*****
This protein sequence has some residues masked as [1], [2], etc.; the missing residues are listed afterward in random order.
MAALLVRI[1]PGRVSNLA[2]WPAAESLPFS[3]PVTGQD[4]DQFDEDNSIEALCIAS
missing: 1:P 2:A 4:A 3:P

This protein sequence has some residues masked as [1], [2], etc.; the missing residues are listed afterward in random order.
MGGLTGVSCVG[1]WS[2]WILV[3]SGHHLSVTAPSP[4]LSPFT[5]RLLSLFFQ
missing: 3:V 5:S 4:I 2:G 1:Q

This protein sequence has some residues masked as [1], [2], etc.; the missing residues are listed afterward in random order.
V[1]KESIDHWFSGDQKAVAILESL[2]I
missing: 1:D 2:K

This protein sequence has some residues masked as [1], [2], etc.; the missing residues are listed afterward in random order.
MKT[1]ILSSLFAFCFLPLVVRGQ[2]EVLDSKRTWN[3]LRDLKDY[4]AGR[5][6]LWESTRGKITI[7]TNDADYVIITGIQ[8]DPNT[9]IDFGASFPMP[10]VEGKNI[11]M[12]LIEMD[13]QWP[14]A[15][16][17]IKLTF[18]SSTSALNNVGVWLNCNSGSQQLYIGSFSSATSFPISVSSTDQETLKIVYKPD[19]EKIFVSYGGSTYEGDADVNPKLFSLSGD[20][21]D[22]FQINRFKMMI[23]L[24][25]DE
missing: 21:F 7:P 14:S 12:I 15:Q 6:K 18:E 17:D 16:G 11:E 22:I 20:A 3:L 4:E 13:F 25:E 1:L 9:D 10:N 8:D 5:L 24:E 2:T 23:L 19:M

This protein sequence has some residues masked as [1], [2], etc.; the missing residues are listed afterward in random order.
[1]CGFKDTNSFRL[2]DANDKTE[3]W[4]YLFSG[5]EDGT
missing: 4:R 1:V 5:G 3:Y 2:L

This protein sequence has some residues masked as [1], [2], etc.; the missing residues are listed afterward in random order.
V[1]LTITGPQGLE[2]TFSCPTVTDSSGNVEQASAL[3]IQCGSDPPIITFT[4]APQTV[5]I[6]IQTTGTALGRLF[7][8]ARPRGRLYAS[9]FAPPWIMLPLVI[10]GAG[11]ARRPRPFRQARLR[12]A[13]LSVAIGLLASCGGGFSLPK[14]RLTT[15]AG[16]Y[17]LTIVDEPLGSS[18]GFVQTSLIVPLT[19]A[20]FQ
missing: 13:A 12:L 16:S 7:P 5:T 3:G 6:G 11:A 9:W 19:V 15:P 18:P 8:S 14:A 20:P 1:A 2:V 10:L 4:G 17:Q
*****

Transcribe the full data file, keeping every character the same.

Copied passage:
This protein sequence has some residues masked as [1], [2], etc.; the missing residues are listed afterward in random order.
MAALLVRI[1]PGRVSNLA[2]WPAAESLPFS[3]PVTGQD[4]DQFDEDNSIEALCIAS
missing: 1:P 2:A 4:A 3:P

This protein sequence has some residues masked as [1], [2], etc.; the missing residues are listed afterward in random order.
MGGLTGVSCVG[1]WS[2]WILV[3]SGHHLSVTAPSP[4]LSPFT[5]RLLSLFFQ
missing: 3:V 5:S 4:I 2:G 1:Q

This protein sequence has some residues masked as [1], [2], etc.; the missing residues are listed afterward in random order.
V[1]KESIDHWFSGDQKAVAILESL[2]I
missing: 1:D 2:K

This protein sequence has some residues masked as [1], [2], etc.; the missing residues are listed afterward in random order.
MKT[1]ILSSLFAFCFLPLVVRGQ[2]EVLDSKRTWN[3]LRDLKDY[4]AGR[5][6]LWESTRGKITI[7]TNDADYVIITGIQ[8]DPNT[9]IDFGASFPMP[10]VEGKNI[11]M[12]LIEMD[13]QWP[14]A[15][16][17]IKLTF[18]SSTSALNNVGVWLNCNSGSQQLYIGSFSSATSFPISVSSTDQETLKIVYKPD[19]EKIFVSYGGSTYEGDADVNPKLFSLSGD[20][21]D[22]FQINRFKMMI[23]L[24][25]DE
missing: 21:F 7:P 14:S 12:I 15:Q 6:K 18:E 17:D 16:G 11:E 22:I 20:A 3:L 4:E 13:F 25:E 1:L 9:D 10:N 8:D 5:L 24:E 2:T 23:L 19:M

This protein sequence has some residues masked as [1], [2], etc.; the missing residues are listed afterward in random order.
[1]CGFKDTNSFRL[2]DANDKTE[3]W[4]YLFSG[5]EDGT
missing: 4:R 1:V 5:G 3:Y 2:L

This protein sequence has some residues masked as [1], [2], etc.; the missing residues are listed afterward in random order.
V[1]LTITGPQGLE[2]TFSCPTVTDSSGNVEQASAL[3]IQCGSDPPIITFT[4]APQTV[5]I[6]IQTTGTALGRLF[7][8]ARPRGRLYAS[9]FAPPWIMLPLVI[10]GAG[11]ARRPRPFRQARLR[12]A[13]LSVAIGLLASCGGGFSLPK[14]RLTT[15]AG[16]Y[17]LTIVDEPLGSS[18]GFVQTSLIVPLT[19]A[20]FQ
missing: 13:A 12:L 16:S 7:P 5:T 3:G 6:G 11:A 9:W 19:V 15:P 18:P 8:S 14:A 20:P 1:A 2:V 10:L 4:G 17:Q